AL HAMNIK: Look no further than I-94 nightmare for your real heroes

2014-01-25T18:15:00Z 2014-01-27T14:17:22Z AL HAMNIK: Look no further than I-94 nightmare for your real heroesAl Hamnik Times Columnist
January 25, 2014 6:15 pm  • 

Good morning, class. Please open your books to the chapter entitled "True Heroes -- No Kidding."

Pay attention, please. There may be a quiz.

The following comes under the heading of common sense, though Americans often miss the point when picking fluff over what's important in our daily lives.

Way too often, they find their heroes in sports, where crazy salaries, athletic prowess and clever marketing portray them as super beings from another universe.

Here is the real truth. You can all thank me later.

• LeBron James is not a hero because he has two championship rings and goes airborne at halfcourt on his jaw-dropping dunks.

• Peyton Manning is not a hero for breaking a bushel of NFL passing records and getting to another Super Bowl.

• Joe Girardi is not a hero for being baseball's most coveted manager last offseason.

• Patrick Kane and Jonathan Toews are not heroes for having their names on two Stanley Cup trophies.

• Brandon Marshall is not a hero because he can catch anything in the same time zone.

• Adam Dunn is not a hero because he can bounce home runs off NASA's space station.

• Rafael Nadal is not a hero because his serves break the sound barrier.

You saw real "heroes" in action Thursday afternoon during the horrific pileup on I-94 near Michigan City that included 46 vehicles -- half of them semis -- three fatalities and more than 20 others who were hospitalized.

It could've been much worse, if not for first responders who were on the scene in minutes. Police, fire, medical, emergency crews. Where do you begin thanking these people?

Sub-zero temperatures. Trapped motorists literally entombed in twisted steel and metal. Bleeding. Scared beyond belief. Darkness. Panic.

One official called it a "war zone."

Nothing personal against your sports stars and their on-field dominance, but that pales in comparison to what responders were able to accomplish with extensive training and preparation.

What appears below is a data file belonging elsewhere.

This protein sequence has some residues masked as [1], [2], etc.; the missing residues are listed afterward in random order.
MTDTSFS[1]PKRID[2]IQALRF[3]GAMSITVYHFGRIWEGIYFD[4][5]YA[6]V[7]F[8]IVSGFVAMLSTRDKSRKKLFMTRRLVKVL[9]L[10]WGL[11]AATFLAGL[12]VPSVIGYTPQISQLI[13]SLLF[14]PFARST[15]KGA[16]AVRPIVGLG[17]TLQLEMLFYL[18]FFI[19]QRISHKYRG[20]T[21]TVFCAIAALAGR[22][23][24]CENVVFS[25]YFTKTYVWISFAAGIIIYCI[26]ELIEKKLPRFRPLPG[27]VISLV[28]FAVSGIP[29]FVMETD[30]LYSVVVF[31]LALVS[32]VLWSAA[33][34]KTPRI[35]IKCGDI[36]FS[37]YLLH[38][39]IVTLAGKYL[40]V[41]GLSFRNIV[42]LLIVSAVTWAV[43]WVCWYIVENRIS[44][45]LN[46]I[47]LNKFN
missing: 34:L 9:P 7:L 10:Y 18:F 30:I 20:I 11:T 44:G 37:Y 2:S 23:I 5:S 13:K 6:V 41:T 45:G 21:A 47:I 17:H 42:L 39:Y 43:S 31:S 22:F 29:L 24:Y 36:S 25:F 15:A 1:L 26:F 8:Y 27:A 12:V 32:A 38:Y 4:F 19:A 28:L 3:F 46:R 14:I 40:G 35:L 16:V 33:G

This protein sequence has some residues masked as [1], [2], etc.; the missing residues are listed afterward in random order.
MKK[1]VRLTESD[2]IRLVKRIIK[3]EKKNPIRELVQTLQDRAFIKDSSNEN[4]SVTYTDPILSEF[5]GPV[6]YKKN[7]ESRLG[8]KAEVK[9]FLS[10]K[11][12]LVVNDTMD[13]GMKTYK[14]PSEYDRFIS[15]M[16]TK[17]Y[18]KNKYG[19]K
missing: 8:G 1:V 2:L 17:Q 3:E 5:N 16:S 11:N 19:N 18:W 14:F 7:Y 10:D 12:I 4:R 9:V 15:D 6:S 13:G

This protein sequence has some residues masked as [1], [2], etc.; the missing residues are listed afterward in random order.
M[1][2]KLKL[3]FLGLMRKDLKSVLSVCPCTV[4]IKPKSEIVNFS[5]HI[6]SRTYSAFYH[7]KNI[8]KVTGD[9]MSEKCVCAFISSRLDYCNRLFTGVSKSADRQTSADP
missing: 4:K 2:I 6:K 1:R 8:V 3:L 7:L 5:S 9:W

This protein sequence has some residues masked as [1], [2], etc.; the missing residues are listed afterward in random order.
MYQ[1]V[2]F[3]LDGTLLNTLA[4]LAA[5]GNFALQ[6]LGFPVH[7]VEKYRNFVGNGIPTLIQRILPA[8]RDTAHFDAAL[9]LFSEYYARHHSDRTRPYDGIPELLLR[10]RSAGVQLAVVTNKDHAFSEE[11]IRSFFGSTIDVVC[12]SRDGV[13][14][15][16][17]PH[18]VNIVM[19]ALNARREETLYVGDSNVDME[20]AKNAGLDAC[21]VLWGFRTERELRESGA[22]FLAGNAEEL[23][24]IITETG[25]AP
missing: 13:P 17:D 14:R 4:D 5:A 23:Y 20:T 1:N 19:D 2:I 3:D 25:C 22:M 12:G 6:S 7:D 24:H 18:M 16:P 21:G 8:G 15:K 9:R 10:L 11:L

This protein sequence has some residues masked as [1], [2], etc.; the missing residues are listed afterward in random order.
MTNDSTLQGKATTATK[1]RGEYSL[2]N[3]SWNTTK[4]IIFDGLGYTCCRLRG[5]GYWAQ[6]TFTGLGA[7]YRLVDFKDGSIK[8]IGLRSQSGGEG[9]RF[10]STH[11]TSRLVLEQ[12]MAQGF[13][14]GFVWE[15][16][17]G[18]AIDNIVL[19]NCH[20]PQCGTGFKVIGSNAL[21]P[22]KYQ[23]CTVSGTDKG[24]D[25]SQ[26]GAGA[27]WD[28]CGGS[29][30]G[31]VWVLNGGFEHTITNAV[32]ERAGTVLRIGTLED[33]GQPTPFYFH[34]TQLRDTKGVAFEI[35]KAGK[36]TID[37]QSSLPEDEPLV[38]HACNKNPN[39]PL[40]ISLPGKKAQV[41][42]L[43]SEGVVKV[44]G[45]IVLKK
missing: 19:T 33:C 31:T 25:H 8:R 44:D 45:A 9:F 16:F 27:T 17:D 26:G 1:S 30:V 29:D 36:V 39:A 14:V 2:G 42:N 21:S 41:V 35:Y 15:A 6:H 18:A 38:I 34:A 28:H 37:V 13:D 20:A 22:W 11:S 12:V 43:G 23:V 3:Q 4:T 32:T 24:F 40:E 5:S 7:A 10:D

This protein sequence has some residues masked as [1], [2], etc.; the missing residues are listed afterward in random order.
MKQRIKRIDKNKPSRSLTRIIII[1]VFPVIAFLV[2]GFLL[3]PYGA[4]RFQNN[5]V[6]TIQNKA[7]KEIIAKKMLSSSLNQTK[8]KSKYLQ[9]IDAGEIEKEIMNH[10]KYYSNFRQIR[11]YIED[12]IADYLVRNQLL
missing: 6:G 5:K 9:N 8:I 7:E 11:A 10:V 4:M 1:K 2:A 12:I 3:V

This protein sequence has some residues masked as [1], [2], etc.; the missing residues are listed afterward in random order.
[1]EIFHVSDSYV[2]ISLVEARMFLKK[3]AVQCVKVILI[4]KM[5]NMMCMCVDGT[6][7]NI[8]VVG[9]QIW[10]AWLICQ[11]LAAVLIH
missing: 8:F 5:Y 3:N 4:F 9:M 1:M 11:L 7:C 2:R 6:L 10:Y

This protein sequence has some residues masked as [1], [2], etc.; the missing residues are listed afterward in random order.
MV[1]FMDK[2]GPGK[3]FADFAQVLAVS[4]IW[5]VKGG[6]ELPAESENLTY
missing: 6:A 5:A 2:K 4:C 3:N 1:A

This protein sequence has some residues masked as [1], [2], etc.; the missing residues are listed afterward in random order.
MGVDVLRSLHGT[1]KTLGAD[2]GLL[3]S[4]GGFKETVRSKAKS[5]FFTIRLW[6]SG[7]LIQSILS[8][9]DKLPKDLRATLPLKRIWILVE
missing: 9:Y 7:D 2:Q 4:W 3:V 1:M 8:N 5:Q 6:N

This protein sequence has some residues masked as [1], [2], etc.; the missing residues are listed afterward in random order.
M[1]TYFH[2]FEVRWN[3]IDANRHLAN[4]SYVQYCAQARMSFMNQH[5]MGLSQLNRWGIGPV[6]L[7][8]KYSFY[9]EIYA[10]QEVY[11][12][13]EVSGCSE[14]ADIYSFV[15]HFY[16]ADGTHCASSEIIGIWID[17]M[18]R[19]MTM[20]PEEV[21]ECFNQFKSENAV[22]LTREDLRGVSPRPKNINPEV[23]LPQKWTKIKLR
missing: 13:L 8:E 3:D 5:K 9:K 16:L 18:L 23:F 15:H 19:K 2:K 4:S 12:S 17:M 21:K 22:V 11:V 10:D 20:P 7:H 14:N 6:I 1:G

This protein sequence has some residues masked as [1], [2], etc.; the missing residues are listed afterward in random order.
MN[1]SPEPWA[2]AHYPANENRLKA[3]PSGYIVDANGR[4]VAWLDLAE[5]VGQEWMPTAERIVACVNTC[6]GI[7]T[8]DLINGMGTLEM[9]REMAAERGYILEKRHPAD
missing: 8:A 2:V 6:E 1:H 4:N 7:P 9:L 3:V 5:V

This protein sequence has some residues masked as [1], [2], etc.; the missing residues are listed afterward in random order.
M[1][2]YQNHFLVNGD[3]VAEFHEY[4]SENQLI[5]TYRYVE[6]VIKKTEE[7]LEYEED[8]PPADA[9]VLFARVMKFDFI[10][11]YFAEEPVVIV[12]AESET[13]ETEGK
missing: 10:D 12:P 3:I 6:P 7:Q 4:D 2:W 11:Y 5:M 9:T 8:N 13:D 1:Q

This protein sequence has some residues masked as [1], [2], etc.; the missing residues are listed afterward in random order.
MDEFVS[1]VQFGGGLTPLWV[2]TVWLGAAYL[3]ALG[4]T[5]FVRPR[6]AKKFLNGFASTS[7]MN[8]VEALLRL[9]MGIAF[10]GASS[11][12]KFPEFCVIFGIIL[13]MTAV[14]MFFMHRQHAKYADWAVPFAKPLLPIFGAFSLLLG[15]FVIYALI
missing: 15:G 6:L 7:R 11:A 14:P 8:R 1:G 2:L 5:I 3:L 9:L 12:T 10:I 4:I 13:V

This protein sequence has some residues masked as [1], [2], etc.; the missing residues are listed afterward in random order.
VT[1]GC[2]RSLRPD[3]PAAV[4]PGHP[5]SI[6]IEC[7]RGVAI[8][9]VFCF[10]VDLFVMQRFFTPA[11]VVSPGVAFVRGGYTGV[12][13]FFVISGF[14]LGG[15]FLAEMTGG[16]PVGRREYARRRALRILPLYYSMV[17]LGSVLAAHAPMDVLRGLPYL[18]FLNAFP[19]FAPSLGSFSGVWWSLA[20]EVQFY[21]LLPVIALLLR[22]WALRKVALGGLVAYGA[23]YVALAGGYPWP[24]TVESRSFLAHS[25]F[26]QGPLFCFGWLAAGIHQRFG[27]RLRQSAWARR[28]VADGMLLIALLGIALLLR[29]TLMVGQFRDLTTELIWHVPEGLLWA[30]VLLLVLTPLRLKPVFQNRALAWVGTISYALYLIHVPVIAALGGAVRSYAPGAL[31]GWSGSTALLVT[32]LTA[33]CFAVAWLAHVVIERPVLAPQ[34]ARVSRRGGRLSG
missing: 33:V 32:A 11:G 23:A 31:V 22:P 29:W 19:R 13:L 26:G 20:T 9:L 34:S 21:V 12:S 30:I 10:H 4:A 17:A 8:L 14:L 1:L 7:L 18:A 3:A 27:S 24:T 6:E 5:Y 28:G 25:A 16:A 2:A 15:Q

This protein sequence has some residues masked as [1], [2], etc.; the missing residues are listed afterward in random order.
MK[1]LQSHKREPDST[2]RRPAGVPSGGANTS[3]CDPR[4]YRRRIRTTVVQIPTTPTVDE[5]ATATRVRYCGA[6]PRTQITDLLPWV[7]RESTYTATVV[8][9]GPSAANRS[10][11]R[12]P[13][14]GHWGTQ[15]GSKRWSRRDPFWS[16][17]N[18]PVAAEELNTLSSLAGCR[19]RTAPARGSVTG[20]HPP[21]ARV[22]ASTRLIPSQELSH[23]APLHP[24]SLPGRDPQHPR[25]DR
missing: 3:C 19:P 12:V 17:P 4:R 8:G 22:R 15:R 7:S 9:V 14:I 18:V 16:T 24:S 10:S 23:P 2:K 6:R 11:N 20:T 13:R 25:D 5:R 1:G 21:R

They comforted those trapped in their vehicles, encouraging them, calming them, assuring them that help had arrived and they would be OK.

They knew what to say to someone in distress. A warm blanket. That air of confidence that comes with the job. All these traits helped the rescue go smoothly.

Eastbound backups caused by the pileup stretched for miles. Some motorists ran out of gas. They, too, were freezing and confused.

But law enforcement made the rounds, offering alternate routes while emergency responders provided gas to motorists stranded on I-94, allowing them to run their engines and thaw out.

These are true heroes, faceless and nameless.

I'm reminded of former Detroit Tigers' slugger Kirk Gibson after he put two home runs on the roof at old Comiskey Park in Chicago and then downplayed it when interviewed afterward.

Gibson said his impressive feat didn't matter because he and his teammates would play in an empty stadium if they had to, long as those checks keep coming.

That mindset continues in sports today.

Heroes? Stop yourself.

This column solely represents the writer's opinion. Reach him at

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